Little is known.
In fluency of embrace the alligator has advantages.
During mating season, the emperor spider withholds its vocabulary of string.
Baboons spit pulp as a form of gratitude.
As with most any narrative, plot proves more flexible than story, which maintains its contours even as the components of its telling may be re-sequenced. Such surgery typically alters our experience of the story—the art of poetry is predicated on the assumption that structure conveys meaning independently of representation—though the story remains the same. Colburn’s work garners much of its energy from the sense that it is what it is by some fortuitous, tenuous miracle. It seems constantly on the verge of taking its considerable gifts away, but then it doesn’t.
Darst’s Dance operates on much the same principle, with the notable exception that whereas Colburn tells stories, Darst performs. Written almost entirely in long-breathed, disjointedly-punctuated couplets, these pages bleed one into the next, the headers in the book’s first and third sections providing performance notes that are by turns cryptic, whimsical, and occasionally instructive: “[Listening, chanting. Let a crown / rise from your head.]” “[Leaving air open for water or fire.]” “[Lie down in the open space: let fragments / be heaped around you.].” This last one could serve as instructions to the private reader as well as to the public performer, which makes sense, insofar as a poem’s reader is, in silence or otherwise, necessarily the medium of its performance. True to the book’s title, the more urgently Darst heaps her fragments around us, the more we feel swept up in a remarkably kinetic, visceral movement.
A few years ago Katie Peterson wrote that in contemporary poetry the couplet had become the default stanza of deep thinking; it is curious how poorly this otherwise sharp observation applies here. Not that Darst writes free from intellect, or that her lines are any less intelligent, authoritative, or pithy than Colburn’s: “I’m the one who’s always right: the Author. Now I’ll burn you; you’ll feel little bites;” “if he can touch / down in seven states causing millions in damage he can sure touch you.” But a natural consequence of the poems’ dynamism is that such assertions, whether they pertain to the Self (as in the first of the above-quoted lines) or the often erotic Other (as in the second), come to us as precipitates of a lyric process that evades them until they become inevitable. In this way, the most ordinary, direct language in the book consistently arrives at just the moment when it will strike us as revelatory. It is much as John Ashbery described, now nearly four decades ago, as a poem’s performing the failure to avoid ideas: “But we / Go back to them as to a wife, leaving / The mistress we desire?” Darst makes arriving at ideas feel like a homecoming.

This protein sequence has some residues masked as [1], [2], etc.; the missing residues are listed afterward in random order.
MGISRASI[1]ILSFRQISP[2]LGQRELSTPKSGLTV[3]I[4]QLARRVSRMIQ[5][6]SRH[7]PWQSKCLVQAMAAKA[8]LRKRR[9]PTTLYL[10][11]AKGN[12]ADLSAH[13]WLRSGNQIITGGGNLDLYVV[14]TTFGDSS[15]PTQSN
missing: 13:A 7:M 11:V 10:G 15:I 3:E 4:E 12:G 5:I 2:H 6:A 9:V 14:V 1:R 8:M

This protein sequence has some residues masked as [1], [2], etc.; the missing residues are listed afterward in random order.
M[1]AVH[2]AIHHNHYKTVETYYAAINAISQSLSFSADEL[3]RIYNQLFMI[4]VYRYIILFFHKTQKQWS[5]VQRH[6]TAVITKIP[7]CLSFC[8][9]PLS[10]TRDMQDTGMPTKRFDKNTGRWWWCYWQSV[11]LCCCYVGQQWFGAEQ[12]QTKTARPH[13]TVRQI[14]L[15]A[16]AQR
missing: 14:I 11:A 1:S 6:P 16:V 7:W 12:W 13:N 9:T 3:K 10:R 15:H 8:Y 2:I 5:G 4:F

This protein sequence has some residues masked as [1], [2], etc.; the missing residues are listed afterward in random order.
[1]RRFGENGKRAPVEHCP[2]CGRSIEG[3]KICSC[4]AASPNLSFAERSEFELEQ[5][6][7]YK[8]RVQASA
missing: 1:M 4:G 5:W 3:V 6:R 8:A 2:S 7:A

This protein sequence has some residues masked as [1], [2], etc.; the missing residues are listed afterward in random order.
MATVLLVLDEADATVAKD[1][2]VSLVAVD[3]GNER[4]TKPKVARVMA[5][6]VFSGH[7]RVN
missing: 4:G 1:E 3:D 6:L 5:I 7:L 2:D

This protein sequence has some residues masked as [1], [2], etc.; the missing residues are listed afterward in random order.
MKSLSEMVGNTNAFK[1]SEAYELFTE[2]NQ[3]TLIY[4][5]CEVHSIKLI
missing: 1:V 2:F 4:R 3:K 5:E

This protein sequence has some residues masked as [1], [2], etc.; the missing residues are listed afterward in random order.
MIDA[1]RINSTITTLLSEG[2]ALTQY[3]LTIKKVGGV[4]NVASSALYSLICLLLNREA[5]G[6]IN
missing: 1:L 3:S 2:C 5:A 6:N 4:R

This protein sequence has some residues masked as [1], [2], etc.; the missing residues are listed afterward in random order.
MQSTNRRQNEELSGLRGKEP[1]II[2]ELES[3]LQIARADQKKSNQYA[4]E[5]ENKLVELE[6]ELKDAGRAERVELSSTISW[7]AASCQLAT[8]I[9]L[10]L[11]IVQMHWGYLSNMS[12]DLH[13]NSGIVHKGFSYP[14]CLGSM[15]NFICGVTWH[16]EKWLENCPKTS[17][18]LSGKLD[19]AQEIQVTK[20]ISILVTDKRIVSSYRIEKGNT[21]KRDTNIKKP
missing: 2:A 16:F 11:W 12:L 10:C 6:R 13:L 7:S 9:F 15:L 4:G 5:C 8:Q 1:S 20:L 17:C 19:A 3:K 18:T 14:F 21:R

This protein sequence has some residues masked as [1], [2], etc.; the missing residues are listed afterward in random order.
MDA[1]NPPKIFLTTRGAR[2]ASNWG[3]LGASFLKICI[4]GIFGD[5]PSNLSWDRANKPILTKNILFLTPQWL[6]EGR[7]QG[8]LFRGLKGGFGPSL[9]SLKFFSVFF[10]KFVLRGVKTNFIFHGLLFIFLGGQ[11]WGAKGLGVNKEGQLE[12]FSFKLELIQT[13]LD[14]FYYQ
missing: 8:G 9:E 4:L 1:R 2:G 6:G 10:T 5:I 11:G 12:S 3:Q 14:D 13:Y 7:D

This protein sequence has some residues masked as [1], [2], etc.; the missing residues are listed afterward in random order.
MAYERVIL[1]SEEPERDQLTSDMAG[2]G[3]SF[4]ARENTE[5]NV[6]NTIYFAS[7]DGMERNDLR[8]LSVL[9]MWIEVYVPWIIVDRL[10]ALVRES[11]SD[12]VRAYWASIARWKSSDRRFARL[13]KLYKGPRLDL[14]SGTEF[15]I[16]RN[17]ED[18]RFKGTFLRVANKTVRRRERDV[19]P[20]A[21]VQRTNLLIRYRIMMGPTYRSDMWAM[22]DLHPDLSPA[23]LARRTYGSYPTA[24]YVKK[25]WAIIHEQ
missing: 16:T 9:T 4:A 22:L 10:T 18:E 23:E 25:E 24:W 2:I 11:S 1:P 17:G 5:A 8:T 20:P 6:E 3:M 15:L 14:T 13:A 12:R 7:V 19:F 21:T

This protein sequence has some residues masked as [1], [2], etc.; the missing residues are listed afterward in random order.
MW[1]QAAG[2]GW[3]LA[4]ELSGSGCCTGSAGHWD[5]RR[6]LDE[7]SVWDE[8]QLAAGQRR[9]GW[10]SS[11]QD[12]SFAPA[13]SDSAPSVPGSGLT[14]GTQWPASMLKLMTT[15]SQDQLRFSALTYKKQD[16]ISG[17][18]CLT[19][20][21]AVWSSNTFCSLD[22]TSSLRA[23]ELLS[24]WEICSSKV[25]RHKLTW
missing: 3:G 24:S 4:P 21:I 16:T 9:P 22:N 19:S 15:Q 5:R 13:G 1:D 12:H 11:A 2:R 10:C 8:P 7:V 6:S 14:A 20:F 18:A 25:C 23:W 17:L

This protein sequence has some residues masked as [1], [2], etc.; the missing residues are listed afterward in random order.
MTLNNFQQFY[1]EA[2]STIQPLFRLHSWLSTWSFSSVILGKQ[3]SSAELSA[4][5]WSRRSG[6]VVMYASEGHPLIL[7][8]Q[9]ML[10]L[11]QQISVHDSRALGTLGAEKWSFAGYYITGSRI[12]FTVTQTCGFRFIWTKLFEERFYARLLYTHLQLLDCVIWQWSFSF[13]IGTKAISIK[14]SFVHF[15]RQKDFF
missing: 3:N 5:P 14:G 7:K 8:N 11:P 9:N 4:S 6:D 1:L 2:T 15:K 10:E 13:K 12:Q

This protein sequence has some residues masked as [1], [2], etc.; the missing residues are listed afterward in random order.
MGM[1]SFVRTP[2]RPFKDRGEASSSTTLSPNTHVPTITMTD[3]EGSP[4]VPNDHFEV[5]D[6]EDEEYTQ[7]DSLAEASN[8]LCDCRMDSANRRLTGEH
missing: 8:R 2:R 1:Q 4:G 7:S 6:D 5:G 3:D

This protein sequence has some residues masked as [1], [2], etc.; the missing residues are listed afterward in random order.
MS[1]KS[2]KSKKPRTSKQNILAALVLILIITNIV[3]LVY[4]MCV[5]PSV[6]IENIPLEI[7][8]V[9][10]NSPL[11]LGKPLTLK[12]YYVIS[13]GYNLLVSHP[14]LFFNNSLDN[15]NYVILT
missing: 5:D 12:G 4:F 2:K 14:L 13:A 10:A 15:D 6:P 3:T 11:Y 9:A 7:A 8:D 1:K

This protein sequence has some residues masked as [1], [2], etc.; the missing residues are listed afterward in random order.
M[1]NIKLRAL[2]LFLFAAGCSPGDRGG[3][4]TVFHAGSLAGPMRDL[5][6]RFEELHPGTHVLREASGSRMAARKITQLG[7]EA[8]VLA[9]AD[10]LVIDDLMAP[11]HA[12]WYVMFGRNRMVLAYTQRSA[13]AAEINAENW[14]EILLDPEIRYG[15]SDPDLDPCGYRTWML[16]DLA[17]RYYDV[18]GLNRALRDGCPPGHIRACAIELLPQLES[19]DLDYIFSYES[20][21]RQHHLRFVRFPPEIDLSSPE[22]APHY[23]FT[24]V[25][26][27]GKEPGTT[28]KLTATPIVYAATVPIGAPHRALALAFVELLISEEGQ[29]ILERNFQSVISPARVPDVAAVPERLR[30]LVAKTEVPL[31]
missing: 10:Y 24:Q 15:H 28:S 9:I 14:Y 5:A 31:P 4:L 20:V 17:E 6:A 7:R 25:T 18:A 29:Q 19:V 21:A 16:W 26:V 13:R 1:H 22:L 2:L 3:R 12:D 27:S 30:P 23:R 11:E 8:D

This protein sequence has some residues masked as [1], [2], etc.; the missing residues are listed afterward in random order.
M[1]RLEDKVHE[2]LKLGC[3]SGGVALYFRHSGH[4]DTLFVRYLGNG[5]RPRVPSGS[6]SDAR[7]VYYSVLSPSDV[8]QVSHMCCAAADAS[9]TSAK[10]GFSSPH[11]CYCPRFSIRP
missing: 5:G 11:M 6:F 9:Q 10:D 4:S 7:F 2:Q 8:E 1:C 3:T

What she does in the meantime is to float us in the aesthetic—more or less literally, in the sensual experience of surfaces. This is especially true in the book’s first section, and there especially in the sequence “The Ash Palaces,” whose attention to the finer details of costumery blurs the distinction between theater and still-life, constructing a hypnotic tableau vivant on the page:
. . . as this lust
shakes us into
astrakhan w/ panne velvet train guipure lace w/ broadtail pearl-painted silk chemise
w/ infant nail paillettes so pay, take a broke limb, drape it, artful slashes as if you made
love in a rose thicket. Once all was clean, now “darling, I hide nothing” creeps through our
city like dye
in a vein” “don’t breathe on me” collar of emerald on a jade-eyed captive corrupts, once “I was
than an alley of museums
Here there is, as the would-be title of one of these poems suggests, “No shortage of symbols.” In their speed and length, however, Darst’s lines are so physically demanding—on the lungs, certainly, but even on the eye—that they usually forestall the kind of contemplative pause, that momentary respite, that symbolic representation typically demands. Then, with a timing whose accuracy befits a dancer and dance critic—Darst is both—she provides that respite, and the surfaces reveal their inner layers: “It parts, waters of the Red Sea close after, what after there is none. empty. Curtains / end this fine chain of impressions your mind could indeed be represented on paper or in // a nightclub fire. We dig old graves but even the best embalming only ends in corpses.”
Coffee House Press, which has given us both of these excellent books (as well as Darst’s earlier Find the Girl (2010), which shares delightful, if likely coincidental, thematic ground with Colburn’s Invisible Daughter), has in recent years demonstrated a substantial editorial commitment to poetry books composed as books—line by line, gesture by gesture, with each part echoing the unity of the whole and the whole thereby guaranteeing the self-sufficiency of the parts. As a model for the book, this is a significant departure from the miscellany of poems arranged, however artfully, from a poet’s work over a given period. While the miscellany has been the dominant model for making poetry books in the Anglo-American tradition (and is likely to remain so), the alternative represented by poets like Colburn and Darst rewards our attention. Done this well, the experience is utterly satisfying.